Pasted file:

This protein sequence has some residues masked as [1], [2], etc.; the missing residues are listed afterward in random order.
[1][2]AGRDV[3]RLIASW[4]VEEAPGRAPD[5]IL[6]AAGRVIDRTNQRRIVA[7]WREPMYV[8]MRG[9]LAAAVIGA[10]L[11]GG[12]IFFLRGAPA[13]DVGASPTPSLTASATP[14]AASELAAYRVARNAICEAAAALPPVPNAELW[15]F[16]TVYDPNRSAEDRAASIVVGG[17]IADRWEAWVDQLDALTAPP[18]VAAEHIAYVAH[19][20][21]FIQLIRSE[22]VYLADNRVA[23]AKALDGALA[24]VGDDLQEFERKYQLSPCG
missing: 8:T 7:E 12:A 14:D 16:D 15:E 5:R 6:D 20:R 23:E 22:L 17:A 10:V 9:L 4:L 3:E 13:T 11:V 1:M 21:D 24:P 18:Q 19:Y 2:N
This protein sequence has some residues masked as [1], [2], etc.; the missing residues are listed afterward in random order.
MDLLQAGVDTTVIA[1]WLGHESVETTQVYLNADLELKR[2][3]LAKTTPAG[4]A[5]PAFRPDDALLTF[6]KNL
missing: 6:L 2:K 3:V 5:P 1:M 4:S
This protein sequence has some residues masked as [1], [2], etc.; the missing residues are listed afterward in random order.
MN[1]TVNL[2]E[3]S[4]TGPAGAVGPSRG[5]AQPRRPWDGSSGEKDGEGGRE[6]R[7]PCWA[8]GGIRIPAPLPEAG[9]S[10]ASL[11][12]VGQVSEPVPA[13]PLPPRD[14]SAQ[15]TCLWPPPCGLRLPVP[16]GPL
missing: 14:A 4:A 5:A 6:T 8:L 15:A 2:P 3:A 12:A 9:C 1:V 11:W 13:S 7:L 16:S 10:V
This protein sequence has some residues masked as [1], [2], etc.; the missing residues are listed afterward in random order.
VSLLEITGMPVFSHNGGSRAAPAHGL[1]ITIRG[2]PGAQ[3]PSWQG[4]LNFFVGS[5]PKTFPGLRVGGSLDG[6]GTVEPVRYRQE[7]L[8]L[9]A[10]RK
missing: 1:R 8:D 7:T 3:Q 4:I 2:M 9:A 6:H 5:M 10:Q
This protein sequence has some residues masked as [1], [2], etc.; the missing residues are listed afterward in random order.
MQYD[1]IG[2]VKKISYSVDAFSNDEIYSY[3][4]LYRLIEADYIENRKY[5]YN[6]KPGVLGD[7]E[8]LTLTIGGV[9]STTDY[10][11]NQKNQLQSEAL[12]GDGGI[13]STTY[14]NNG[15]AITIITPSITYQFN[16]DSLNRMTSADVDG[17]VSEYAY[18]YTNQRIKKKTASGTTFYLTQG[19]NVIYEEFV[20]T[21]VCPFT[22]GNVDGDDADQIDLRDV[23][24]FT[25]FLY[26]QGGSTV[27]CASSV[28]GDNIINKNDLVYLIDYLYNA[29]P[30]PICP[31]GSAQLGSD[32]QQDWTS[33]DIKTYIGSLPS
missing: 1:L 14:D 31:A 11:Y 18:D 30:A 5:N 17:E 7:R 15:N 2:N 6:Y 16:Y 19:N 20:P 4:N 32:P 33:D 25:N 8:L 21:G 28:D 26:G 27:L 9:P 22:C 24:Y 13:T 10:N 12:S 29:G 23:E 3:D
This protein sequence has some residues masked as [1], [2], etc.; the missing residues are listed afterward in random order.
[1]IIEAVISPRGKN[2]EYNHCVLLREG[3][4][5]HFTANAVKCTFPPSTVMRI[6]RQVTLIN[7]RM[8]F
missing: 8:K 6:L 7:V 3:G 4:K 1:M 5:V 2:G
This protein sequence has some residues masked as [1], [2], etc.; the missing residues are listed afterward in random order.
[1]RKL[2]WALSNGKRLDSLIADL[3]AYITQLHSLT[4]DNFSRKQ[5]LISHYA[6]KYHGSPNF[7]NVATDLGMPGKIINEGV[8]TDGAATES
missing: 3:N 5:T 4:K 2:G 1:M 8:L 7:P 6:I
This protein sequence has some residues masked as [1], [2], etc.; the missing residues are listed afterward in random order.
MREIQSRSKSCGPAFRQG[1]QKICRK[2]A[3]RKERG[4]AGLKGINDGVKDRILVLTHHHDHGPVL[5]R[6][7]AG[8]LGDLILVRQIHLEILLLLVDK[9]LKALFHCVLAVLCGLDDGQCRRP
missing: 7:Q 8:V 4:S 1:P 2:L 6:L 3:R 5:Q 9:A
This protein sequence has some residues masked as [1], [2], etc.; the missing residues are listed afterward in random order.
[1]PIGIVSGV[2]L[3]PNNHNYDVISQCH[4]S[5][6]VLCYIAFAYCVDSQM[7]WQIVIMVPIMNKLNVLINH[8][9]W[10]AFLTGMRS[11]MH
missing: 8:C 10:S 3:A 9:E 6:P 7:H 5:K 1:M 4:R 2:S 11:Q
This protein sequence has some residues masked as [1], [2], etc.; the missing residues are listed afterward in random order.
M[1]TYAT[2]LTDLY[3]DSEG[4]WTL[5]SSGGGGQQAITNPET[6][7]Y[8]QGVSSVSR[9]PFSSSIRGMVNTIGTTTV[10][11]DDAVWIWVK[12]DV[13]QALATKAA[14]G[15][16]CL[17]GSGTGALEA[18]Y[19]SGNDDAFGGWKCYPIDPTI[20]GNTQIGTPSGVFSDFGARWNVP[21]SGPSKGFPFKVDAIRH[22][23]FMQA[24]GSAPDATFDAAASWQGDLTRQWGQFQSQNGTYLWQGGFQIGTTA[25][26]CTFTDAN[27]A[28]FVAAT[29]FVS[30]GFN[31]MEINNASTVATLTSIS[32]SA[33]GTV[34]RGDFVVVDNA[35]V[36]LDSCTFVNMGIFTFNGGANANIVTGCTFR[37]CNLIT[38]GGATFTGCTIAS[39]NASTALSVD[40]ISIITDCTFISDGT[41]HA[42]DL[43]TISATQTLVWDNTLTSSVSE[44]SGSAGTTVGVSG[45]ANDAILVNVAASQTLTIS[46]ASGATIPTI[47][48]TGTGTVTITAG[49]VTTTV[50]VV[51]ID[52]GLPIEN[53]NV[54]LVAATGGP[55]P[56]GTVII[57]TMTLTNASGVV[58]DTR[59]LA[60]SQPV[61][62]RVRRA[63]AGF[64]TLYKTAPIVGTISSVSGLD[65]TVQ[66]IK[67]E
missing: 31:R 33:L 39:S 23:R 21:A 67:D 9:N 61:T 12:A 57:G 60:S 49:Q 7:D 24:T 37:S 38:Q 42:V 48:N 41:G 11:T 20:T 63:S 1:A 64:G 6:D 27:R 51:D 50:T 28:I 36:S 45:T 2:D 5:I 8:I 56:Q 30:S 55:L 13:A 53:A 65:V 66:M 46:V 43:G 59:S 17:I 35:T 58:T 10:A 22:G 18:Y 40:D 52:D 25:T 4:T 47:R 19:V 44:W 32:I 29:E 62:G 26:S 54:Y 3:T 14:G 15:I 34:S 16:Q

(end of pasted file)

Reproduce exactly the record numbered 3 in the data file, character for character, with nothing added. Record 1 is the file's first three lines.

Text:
This protein sequence has some residues masked as [1], [2], etc.; the missing residues are listed afterward in random order.
MN[1]TVNL[2]E[3]S[4]TGPAGAVGPSRG[5]AQPRRPWDGSSGEKDGEGGRE[6]R[7]PCWA[8]GGIRIPAPLPEAG[9]S[10]ASL[11][12]VGQVSEPVPA[13]PLPPRD[14]SAQ[15]TCLWPPPCGLRLPVP[16]GPL
missing: 14:A 4:A 5:A 6:T 8:L 15:A 2:P 3:A 12:A 9:C 1:V 11:W 13:S 7:L 16:S 10:V